Wednesday, March 7, 2012

A Less Stressful Delivery Day

Preparing for baby's arrival has been an ongoing project the past few weeks - most of which I was trying to put off until I have spring break but keep getting anxious. I'm worried I won't have enough time to get EVERYTHING done with classes and clinical before May. I recently met guest blogger Alan Cassidy online and was approached about hosting a guest post. Alan is a maternity, childbirth, infant and children's health advocate who researches and writes to improve the well-being of families. His post came at the perfect time for me as I'm getting little items accomplished on my list and trying not to become overwhelmed. Alan's post discusses some great ways to removing the stress of delivery day!
Removing the Stress of Delivery Day

Even with nine months to prepare, the day of delivery can still manage to catch moms off guard. Whether a first time mom or a veteran, the list of baby preparations can be long enough that only the most organized and diligent mom-to-be could hope to get through it. Rather than expending a ton of effort trying to prepare for every possible event, it’s a better idea to focus on those tasks that will provide a confident and calm attitude. Consider these tips commonly used by expectant mothers.

Keeping a Journal

Writing is a great way to organize thoughts, manifest hopes and release fears of the unknown. It’s also a great way to prepare for talks with health providers and loved ones about personal preferences for labor and delivery. Some mothers keep more than one journal, using one to keep track of things that need to be done and another to help process emotions. The only rule to using a journal in preparation for childbirth is that there are no rules.

 Know What to Expect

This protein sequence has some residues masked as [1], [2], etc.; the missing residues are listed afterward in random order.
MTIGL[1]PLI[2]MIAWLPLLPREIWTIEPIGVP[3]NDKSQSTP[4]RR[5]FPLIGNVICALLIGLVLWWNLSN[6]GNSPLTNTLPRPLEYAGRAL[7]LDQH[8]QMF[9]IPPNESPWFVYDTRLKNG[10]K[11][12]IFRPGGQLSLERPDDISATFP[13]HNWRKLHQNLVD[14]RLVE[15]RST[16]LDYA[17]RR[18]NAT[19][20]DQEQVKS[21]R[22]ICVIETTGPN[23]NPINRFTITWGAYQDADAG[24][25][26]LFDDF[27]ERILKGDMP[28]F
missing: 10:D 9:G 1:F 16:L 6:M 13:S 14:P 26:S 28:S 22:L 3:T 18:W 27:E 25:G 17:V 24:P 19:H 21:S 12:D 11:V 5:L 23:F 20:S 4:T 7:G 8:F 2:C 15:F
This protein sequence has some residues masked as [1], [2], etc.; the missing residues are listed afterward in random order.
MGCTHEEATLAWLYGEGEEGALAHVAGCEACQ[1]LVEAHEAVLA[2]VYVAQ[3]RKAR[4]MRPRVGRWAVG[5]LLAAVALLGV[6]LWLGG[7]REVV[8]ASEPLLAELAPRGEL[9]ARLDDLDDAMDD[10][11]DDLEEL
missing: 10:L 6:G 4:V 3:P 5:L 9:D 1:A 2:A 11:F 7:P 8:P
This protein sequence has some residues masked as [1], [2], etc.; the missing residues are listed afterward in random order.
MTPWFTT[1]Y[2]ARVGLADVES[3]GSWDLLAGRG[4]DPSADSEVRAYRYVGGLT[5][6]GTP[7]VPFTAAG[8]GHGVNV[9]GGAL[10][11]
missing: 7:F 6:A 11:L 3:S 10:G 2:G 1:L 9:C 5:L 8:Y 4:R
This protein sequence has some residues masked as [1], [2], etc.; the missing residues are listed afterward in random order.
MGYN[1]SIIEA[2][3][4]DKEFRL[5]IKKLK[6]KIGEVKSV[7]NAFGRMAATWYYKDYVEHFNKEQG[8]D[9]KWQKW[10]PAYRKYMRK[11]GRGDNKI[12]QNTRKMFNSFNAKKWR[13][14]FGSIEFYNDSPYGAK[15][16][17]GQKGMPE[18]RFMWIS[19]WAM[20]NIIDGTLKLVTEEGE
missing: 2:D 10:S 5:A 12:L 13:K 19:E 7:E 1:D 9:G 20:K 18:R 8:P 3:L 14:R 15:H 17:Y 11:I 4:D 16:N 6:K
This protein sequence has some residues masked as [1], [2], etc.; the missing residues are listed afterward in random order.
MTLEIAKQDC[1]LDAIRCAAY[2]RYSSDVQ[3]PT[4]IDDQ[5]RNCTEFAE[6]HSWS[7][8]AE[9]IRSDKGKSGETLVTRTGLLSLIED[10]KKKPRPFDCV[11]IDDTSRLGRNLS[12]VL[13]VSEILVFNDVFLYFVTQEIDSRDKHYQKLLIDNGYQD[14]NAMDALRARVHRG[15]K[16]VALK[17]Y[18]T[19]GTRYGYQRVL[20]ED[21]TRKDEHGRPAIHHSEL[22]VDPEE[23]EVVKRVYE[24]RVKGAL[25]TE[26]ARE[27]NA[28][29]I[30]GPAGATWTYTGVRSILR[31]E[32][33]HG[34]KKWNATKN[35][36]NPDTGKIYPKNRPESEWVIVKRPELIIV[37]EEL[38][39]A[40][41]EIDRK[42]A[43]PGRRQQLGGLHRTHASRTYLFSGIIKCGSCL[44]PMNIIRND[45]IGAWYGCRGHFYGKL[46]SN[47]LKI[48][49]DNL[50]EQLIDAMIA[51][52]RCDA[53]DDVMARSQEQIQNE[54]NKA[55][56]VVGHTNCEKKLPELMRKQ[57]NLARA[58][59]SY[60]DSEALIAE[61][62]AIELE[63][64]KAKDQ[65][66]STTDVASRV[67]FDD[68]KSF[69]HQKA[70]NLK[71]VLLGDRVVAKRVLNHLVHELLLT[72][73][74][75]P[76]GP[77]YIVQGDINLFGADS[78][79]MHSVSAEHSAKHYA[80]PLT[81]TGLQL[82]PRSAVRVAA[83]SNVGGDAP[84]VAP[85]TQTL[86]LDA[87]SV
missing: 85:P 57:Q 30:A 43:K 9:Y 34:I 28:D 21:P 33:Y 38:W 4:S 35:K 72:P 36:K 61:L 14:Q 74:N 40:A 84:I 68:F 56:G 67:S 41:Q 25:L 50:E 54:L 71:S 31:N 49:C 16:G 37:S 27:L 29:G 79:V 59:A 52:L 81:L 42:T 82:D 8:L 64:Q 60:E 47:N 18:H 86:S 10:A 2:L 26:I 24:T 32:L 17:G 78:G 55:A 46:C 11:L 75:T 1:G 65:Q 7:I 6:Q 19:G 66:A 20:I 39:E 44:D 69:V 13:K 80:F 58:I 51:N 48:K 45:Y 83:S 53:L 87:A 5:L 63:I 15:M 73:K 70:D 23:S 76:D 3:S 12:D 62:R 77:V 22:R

There is always the possibility that plans will need to be changed at the last moment, and even the baby deciding to come into the world earlier than planned can change a scheduled induction. Still, this is no reason to leave it all to fate. Everyone has preferences, and reading about options is a great way to get ideas and learn about the latest research on best childbirth practices. Mothers that decide on a home birth or want specific people present during the procedure should definitely include the appropriate people in these decisions well in advance.

Fortunately, there is ample time to make preferences known. Meetings with the obstetrician or midwife should prepared for by making a list of questions and talking points in advance. It is also a good idea to keep notes, though more providers are making the effort to provide their clients with printed materials. Childbirth classes offer a great opportunity to learn about optional procedures. Cord blood banking is one such option that collects the cord blood from the umbilical cord and saves if for the family as a potential medical resource for future illnesses.

Getting Physically Fit

While it is a good idea to follow a regular aerobic exercise program throughout pregnancy, there are some special exercises that will help with labor and birth. Classes can be found through childbirth clinics or area hospitals to teach Lamaze breathing, which can help maintain stamina and increase awareness of the body. Yoga for pregnancy and exercise targeting the urogenital diaphragm can strengthen the pelvic muscles. Learning about these options will help ensure a smooth delivery.

This article was written by Alan Cassidy, an active writer within the blogging community covering maternity and childbirth, and always advocating for infant and children’s health. Connect with him on Twitter @ACassidy22

Wishing you a pot o' gold, and all the joy your heart can hold. Thanks for reading!